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Summary:

As the dynamics of how we work change — away from offices, on mobile devices — the tools to enable easy access and smooth experiences of getting work done are popping up. The latest example is iSimplyConnect, a pay-as-you-go VPN for small companies deploying the iPad.

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As the dynamics of how we work change — we’re away from offices, on mobile devices, and often dependent on a mobile broadband connection — the tools to enable easy access and smooth experiences of getting that work done are beginning to pop up. The latest example is iSimplyConnect, a pay-as-you-go VPN service specifically built for the iPad and aimed at smaller companies.

iSimplyConnect, which officially launches on Tuesday, is a service that lets workers access their company’s network remotely via an iPad (or iPhone). The service is a monthly subscription, which means you only pay for the months you choose to use it. Asavie, the company behind the service, charges $15 a month for up to three users, $40/month for up to 10 users, $95/month for 11 to 25 users and $180/month for 26 to 50 users. It’s different than something like LogMeIn or GoToMyPC in that it provides a secure network connection behind your company’s firewall and your personal work computer doesn’t have to be turned on for iSimplyConnect to work.

Though this new service is its first direct-to-business-customers venture, the company behind iSimplyConnect is not new to telecom or networking. Asavie, based in Dublin, Ireland has been providing secure networking services to partners like Vodafone, Telefonica and AT&T for almost a decade. But with seven years of working on the core, proprietary technology, CEO Ralph Shaw said it was time to figure out a way to also offer a new service directly to end users.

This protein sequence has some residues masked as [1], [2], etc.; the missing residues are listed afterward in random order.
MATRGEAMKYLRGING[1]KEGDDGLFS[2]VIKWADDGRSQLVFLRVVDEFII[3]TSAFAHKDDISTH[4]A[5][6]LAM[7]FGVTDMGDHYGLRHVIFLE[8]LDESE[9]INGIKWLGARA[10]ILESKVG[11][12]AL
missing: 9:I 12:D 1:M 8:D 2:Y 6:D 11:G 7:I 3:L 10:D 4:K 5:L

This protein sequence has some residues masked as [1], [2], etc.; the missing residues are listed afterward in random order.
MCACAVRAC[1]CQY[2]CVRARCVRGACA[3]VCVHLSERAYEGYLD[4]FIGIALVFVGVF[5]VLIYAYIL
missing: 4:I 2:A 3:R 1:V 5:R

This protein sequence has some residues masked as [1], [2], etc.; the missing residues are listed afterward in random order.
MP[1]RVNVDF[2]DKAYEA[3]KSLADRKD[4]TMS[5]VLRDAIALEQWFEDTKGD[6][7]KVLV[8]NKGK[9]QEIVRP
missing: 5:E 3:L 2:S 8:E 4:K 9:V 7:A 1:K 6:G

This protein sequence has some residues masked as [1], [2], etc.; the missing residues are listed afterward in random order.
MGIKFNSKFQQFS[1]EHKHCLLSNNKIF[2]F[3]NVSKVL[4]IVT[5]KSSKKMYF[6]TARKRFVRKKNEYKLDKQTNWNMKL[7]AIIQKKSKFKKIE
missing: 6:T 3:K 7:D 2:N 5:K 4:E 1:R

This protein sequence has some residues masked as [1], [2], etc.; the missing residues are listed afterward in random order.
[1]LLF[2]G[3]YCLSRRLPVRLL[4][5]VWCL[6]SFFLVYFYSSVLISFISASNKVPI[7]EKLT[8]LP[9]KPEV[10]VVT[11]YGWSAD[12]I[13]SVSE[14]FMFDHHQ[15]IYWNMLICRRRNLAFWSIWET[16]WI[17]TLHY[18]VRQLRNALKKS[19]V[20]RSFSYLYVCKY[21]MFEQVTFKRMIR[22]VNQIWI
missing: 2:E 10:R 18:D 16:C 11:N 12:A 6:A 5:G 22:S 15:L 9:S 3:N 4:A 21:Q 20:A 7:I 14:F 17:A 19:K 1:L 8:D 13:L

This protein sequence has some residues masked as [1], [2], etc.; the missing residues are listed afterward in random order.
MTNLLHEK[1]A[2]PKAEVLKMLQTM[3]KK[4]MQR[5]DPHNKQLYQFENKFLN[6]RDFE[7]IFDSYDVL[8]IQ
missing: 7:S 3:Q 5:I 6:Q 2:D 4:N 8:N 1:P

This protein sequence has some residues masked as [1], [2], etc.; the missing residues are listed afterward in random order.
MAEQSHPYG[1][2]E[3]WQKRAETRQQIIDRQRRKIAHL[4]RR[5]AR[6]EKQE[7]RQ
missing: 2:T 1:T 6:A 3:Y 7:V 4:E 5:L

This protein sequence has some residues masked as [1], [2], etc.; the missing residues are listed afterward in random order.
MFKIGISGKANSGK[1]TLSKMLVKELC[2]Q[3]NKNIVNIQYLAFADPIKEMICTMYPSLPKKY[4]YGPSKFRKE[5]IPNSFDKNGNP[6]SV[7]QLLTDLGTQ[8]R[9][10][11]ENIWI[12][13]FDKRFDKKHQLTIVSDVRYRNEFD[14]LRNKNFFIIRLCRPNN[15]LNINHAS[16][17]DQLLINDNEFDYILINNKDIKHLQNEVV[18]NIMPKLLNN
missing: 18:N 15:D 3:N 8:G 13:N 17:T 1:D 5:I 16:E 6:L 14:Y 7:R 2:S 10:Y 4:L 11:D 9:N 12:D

iSimplyConnect targets businesses of about 50 employees or fewer. It can work fine for companies with thousands of employees, Shaw said, but those are the kind of companies who already have huge contracts with systems integrators who handle this kind of service themselves via technology from Juniper or Cisco, he figures. Shaw and company are looking to be a cheaper, cloud-based alternative for small companies that don’t have a ton to spend on VPN services but want just-as-good security and ease of use.

It’s pretty good timing, too, as Apple looks to have another hit on its hands with the new iPad. And while consumers are snapping them up, these iPads are likely getting used at work: an NPD survey at the end of 2011 found that 73 percent of small- and medium-sized businesses planned to buy tablets in 2012, and “most” indicated those tablets would be iPads, according to NPD. And tablets are not just tools for checking corporate e-mail — they’re for creating presentations, charts, reports, documents, data visualizations, filling out forms and much more more. So it’s natural that workers would want access to secure files and documents even when away from the office.

Risk factors and the iPad

The iPad, besides growing in popularity among business customers, Shaw says, is attractive to companies weighing enterprise IT security concerns, “because it’s effectively a closed environment from an enterprise perspective. It’s much safer to use, and from security and risk perspective you’re minimizing your risks round losing data and so forth. It’s a much better design for controlling risks that enterprises worry about all the time.”